The true story behind the classic TV show: A father’s delightful account of raising eight free-spirited children in 1970s America. Tom Braden had a colorful career: He parachuted into Nazi-occupied France, directed the CIA’s covert operations program during the early years of the Cold War, ran for public office, owned a newspaper, served as executive secretary for the Museum of Modern Art, and cohosted the CNN show Crossfire. He counted among his friends David Brinkley, Robert Frost, Kirk Douglas, and Nelson Rockefeller. But Braden considered fatherhood both his most important job and his biggest adventure. No wonder; he and his wife, Joan, a State Department official and Washington society hostess, raised eight children during one of the most tumultuous periods in American history. In this diverting family memoir, Braden shares a treasure trove of amusing anecdotes—from the time his youngest daughter’s pet sheep interrupted a dinner party with a Supreme Court justice to the telegram US Attorney General Robert F. Kennedy sent after the birth of the Bradens’ eighth child: “Congratulations. I surrender.” (The Kennedys had seven children at the time). With wit and wisdom, Braden also addresses some of the most serious issues, including drugs, alcohol, and premarital sex, faced by parents in an era of deep distrust between generations. When ABC proposed adapting Eight Is Enough for television, Braden found the idea so preposterous he sold the rights for one dollar. The award-winning series starring Dick Van Patten and Betty Buckley ran for five seasons and launched the Hollywood careers of many young actors, including Willie Aames and Ralph Macchio. A celebration of the joys and tribulations of fatherhood, Eight Is Enough speaks with warmth, humor, and compassion to parents and children everywhere.
From the award-winning author of God’s Ear: A “wildly funny, achingly spiritual, profoundly Jewish and feminist” satire of religion and gender politics (The New York Times Book Review). Call Me Ishtar is the outrageous manifesto of a goddess determined to right the wrongs of the three-thousand-year-old patriarchy. She is Ishtar: Mother Goddess, Queen of Heaven, Angel of Death, and Whore of Babylon, and, returning to earth in this most recent incarnation, suburban housewife and sexual subversive. Gallivanting through upstate New York, Ishtar breaks into a Hostess factory to taint its products, catapults a rock band to stardom via satanic rituals, and rises from the coffin at her own funeral—all to overthrow the worship of phallic gods and resume her former glory in this “bouncy, tongue-in-cheek mythmash of The White Goddess and The Feminine Mystique” (Kirkus Reviews). “[Lerman’s] is a unique voice—wildly funny, achingly spiritual, profoundly Jewish and feminist at the same time.” —The New York Times Book Review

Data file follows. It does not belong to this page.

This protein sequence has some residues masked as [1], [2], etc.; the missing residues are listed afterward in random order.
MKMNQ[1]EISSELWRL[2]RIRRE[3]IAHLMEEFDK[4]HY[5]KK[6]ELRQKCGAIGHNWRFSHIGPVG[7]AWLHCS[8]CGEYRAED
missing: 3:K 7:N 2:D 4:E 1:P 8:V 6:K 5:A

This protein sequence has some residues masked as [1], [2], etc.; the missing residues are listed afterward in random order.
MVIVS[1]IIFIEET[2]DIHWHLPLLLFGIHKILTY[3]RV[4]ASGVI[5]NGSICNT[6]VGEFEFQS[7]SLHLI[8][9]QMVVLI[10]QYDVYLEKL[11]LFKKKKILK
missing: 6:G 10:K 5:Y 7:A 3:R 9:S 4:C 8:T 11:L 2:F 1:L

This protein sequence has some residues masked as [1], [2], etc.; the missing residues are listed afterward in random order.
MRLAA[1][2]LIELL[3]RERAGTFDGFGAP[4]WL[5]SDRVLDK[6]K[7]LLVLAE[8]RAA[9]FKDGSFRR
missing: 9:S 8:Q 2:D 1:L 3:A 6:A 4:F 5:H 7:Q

The celebrated comic artist and graphic novelist explores the unique joys of living with a cat in this delightful collection. Featured in McSweeney’s and on NPR’s This American Life, Jeffrey Brown’s work has always paid tribute to felines as they curl up on couches and purr on the peripheries of his autobiographical stories. Cat Getting Out of a Bag follows his cat Misty—really, any cat—as she goes about her everyday activities and adventures. In a series of drawings, Brown perfectly captures the universal charm of cats in a lovely book sure to please fans and cat lovers of any stripe.